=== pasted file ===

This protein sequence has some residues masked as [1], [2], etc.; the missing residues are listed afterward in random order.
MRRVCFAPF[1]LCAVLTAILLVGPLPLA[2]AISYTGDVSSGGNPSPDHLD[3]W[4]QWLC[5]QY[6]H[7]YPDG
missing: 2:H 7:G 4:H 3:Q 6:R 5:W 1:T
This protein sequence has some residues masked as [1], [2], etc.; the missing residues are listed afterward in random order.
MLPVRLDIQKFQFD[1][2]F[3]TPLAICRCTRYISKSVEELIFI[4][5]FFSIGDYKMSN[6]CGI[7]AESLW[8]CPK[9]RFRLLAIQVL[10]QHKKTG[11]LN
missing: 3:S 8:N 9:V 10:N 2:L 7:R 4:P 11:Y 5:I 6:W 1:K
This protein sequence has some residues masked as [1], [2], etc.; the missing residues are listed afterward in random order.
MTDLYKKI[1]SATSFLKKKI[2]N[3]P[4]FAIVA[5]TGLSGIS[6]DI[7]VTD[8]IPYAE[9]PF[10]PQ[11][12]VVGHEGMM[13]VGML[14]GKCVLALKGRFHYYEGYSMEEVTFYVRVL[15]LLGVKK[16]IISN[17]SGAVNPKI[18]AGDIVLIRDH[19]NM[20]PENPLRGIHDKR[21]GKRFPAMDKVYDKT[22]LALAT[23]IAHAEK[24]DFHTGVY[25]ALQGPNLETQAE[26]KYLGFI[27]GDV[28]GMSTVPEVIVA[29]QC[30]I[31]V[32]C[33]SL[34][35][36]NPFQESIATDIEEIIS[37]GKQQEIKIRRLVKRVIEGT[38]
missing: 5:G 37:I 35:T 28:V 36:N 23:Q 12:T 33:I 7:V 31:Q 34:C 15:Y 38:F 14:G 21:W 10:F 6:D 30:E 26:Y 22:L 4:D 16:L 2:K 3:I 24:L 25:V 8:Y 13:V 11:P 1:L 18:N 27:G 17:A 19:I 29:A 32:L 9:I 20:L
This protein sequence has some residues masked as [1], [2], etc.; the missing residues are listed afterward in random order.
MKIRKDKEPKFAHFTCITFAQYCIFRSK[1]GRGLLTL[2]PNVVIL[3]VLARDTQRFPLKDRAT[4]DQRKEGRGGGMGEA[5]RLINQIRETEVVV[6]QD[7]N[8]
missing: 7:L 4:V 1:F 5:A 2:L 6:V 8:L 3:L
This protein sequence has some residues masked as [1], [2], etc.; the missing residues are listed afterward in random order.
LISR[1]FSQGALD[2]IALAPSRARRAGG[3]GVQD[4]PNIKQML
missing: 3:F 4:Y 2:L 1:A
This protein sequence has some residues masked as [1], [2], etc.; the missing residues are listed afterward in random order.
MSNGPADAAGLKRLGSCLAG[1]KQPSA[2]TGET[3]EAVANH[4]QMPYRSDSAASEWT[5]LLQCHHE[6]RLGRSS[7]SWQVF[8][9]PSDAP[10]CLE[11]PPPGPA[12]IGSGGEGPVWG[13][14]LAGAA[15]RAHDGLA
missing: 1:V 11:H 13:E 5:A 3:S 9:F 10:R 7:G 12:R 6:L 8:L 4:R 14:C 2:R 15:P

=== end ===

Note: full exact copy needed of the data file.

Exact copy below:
This protein sequence has some residues masked as [1], [2], etc.; the missing residues are listed afterward in random order.
MRRVCFAPF[1]LCAVLTAILLVGPLPLA[2]AISYTGDVSSGGNPSPDHLD[3]W[4]QWLC[5]QY[6]H[7]YPDG
missing: 2:H 7:G 4:H 3:Q 6:R 5:W 1:T
This protein sequence has some residues masked as [1], [2], etc.; the missing residues are listed afterward in random order.
MLPVRLDIQKFQFD[1][2]F[3]TPLAICRCTRYISKSVEELIFI[4][5]FFSIGDYKMSN[6]CGI[7]AESLW[8]CPK[9]RFRLLAIQVL[10]QHKKTG[11]LN
missing: 3:S 8:N 9:V 10:N 2:L 7:R 4:P 11:Y 5:I 6:W 1:K
This protein sequence has some residues masked as [1], [2], etc.; the missing residues are listed afterward in random order.
MTDLYKKI[1]SATSFLKKKI[2]N[3]P[4]FAIVA[5]TGLSGIS[6]DI[7]VTD[8]IPYAE[9]PF[10]PQ[11][12]VVGHEGMM[13]VGML[14]GKCVLALKGRFHYYEGYSMEEVTFYVRVL[15]LLGVKK[16]IISN[17]SGAVNPKI[18]AGDIVLIRDH[19]NM[20]PENPLRGIHDKR[21]GKRFPAMDKVYDKT[22]LALAT[23]IAHAEK[24]DFHTGVY[25]ALQGPNLETQAE[26]KYLGFI[27]GDV[28]GMSTVPEVIVA[29]QC[30]I[31]V[32]C[33]SL[34][35][36]NPFQESIATDIEEIIS[37]GKQQEIKIRRLVKRVIEGT[38]
missing: 5:G 37:I 35:T 28:V 36:N 23:Q 12:T 33:I 7:V 31:Q 34:C 15:Y 38:F 14:G 21:W 10:F 6:D 30:E 26:Y 22:L 4:D 16:L 2:K 3:I 24:L 25:V 8:Y 13:V 11:P 1:L 18:N 27:G 17:A 19:I 29:A 32:L 9:I 20:L
This protein sequence has some residues masked as [1], [2], etc.; the missing residues are listed afterward in random order.
MKIRKDKEPKFAHFTCITFAQYCIFRSK[1]GRGLLTL[2]PNVVIL[3]VLARDTQRFPLKDRAT[4]DQRKEGRGGGMGEA[5]RLINQIRETEVVV[6]QD[7]N[8]
missing: 7:L 4:V 1:F 5:A 2:L 6:V 8:L 3:L
This protein sequence has some residues masked as [1], [2], etc.; the missing residues are listed afterward in random order.
LISR[1]FSQGALD[2]IALAPSRARRAGG[3]GVQD[4]PNIKQML
missing: 3:F 4:Y 2:L 1:A
This protein sequence has some residues masked as [1], [2], etc.; the missing residues are listed afterward in random order.
MSNGPADAAGLKRLGSCLAG[1]KQPSA[2]TGET[3]EAVANH[4]QMPYRSDSAASEWT[5]LLQCHHE[6]RLGRSS[7]SWQVF[8][9]PSDAP[10]CLE[11]PPPGPA[12]IGSGGEGPVWG[13][14]LAGAA[15]RAHDGLA
missing: 1:V 11:H 13:E 5:A 3:S 9:F 10:R 7:G 12:R 6:L 8:L 4:R 14:C 2:R 15:P